GOP candidates visit

The soaring temperatures along with humid conditions this weekend may have kept some inside next to the air conditioner, but it didn’t stop the three Republican candidates for governor from making appeareances in Shelby County.

Tim James, a Greenville businessman, Lt. Gov. Steve Windom of Mobile, and United States Rep. Bob Riley of Ashland all made campaign stops in the county within a 24-hour period this weekend.

James, the son of former Gov. Fob James, made stops in Pelham, Calera and Columbiana on Friday.

The visits,

the first campiagn stops for James in the county, were a part, he said, of the Tim James Small Town Tour of Alabama.

James walked up and down Main Street in Columbiana Friday morning, asking questions of residents and requesting their support in the Republican primary which is June 4.

&uot;Hi. I’m Tim James and I’m running for Governor of Alabama,&uot; James said as he shook hands with local resident Terry Davis in front of Davis Drug in Columbiana.

In an interview with the Shelby County Reporter, James said, if elected, he plans to address many issues including education and transportation.

&uot;Over $200 million was spent last year in Alabama on noneducation items as a part of the education budget. I happen to think buying books and toilet paper for our schools is a lot more important than that,&uot; James said.

He said, though, too much money remains in the hands of the Legislature and the governor.

&uot;Almost all of our problems&045;jobs, health, the economy can be traced to our poor public education system. You want to fix a failing school system?&uot; he asked. &uot;You get rid of the person at the top. You have to release centralized power from Mongomery&uot;

On the issue of transportation, James said trimming the payroll of the Alabama Department of Transportation would be a start to adressing overcrowding roads across Shelby County and other metropolitan areas.

&uot;They have a $2 billion budget and $250 million of that is set aside for management. Where is that spent? Three-thousand people are on the payroll, and $100 million goes to consulting fees,&uot; James said. &uot;Government means payroll and we are talking a lot of money that could be going to road and bridge construction.&uot;

Regarding other issues, James said he is opposed to a constitutional rewrite and has vowed to never raise statewide taxes.

Riley’s visit to North Shelby County on Saturday was his first campaign stop in the county as well.

Riley spoke to a crowd of about 150 residents at Heardmont Park.

The event included an Uncle Sam impersonator, a band, food, and several women dressed as Southern belles.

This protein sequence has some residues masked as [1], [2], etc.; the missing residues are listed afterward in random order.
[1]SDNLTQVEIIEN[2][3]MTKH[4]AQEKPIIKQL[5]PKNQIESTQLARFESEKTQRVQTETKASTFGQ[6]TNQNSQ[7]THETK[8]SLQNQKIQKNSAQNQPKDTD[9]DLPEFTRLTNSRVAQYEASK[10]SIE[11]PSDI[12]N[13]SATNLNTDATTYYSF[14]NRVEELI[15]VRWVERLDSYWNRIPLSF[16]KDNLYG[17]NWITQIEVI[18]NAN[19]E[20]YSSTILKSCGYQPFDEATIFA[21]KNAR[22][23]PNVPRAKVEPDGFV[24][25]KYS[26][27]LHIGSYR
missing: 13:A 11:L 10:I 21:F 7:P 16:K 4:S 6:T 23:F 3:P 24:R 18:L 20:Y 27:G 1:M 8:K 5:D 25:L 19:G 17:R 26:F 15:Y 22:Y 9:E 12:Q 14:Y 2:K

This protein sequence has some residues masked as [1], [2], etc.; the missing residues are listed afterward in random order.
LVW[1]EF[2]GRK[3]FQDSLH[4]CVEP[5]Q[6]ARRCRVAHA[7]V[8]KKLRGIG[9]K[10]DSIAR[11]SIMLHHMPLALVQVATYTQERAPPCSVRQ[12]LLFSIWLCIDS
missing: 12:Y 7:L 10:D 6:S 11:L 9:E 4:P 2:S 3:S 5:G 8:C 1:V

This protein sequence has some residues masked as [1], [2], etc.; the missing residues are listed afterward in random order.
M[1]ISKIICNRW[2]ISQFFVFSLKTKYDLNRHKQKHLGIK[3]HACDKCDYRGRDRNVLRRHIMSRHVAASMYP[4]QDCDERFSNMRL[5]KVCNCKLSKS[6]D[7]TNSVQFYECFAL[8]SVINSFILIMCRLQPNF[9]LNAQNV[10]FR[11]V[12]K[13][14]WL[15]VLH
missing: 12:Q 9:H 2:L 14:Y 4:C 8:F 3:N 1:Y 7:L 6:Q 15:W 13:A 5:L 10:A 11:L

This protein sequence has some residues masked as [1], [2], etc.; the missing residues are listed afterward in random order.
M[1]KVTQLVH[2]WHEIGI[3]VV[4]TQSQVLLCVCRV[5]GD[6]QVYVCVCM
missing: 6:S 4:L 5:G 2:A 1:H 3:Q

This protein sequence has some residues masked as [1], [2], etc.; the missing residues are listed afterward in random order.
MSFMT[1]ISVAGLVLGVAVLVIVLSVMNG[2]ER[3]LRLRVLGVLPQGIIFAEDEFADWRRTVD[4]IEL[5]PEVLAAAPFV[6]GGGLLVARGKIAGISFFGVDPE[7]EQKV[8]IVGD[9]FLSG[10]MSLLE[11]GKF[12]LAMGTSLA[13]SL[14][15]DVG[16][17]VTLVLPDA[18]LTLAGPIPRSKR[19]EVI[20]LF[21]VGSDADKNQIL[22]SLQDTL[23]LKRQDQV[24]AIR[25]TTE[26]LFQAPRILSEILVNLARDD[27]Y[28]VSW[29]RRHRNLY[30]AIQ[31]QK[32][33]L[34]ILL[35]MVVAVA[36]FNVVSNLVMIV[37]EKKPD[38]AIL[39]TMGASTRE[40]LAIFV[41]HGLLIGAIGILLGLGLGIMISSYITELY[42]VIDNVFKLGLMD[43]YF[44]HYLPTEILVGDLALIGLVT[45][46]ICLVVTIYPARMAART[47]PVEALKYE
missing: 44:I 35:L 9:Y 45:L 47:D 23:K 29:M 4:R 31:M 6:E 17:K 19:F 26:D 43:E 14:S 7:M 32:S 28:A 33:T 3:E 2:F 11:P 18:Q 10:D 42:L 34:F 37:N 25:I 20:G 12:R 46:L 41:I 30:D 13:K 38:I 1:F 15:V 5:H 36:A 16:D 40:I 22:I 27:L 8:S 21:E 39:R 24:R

Riley said, if elected, he will clean up Montgomery just as he said President George Bush has cleaned up Washington, D.C. politics.

&uot;People have been telling me that we want you to bring back the same level of honesty and integrity to Montgomery that George Bush has brought back to the oval office,&uot; Riley said to the crowd.

&uot;I’m going to Montgomery with one mission and one mission only-not to help my friends, not to have no-bid contracts. The people who go to Montgomery have to want to make this a better state.&uot;

Riley said he is setting his sights on Gov. Don Siegelman rather than his Republican opponents.

&uot;Steve Windom isn’t the problem, Tim James isn’t the problem, but Gov. Don Siegelman, that’s a different story,&uot; Riley said.

In an interview with the Reporter, Riley stated that he is the candidate who would best address education and transportation problems in Shelby County and across the state of Alabama.

&uot;I want to change the economic model, the education model, and the transportation model in the state,&uot; Riley said.

He said overcrowding schools in Shelby County are the direct result of not allowing local control over school finances.

&uot;When 91 cents out of every dollar for education is earmarked in Montgomery, something has to be fixed,&uot; he said. &uot;Local schools just can’t do anything.

&uot;Every dollar is spent in Montgomery. The decision to buy books, buses, and to fix and build schools, that needs to be at the local level.&uot;

Riley said Shelby County’s transportation problems are a direct result of a poor statewide transportation model that he said is mismanaged.

&uot;The DOT (Alabama Department of Transportation) is taking twice the amount of money they were ten years ago and where are we today,&uot; Riley said.

&uot;Until we change the politics of the system, we are going to get the same results.&uot;

Windom, who has made several campaign stops in Shelby County covered by the Reporter, took part in a fishing tournament on Saturday morning at Oak Mountain State Park in Pelham.

The event was a fundraiser for disabled children.

A poll released last week by Marketing Research Institute, based upon an 800 voter sampling of Alabamians, shows Riley with a 10 percent lead over Windom and a 16 percent lead over James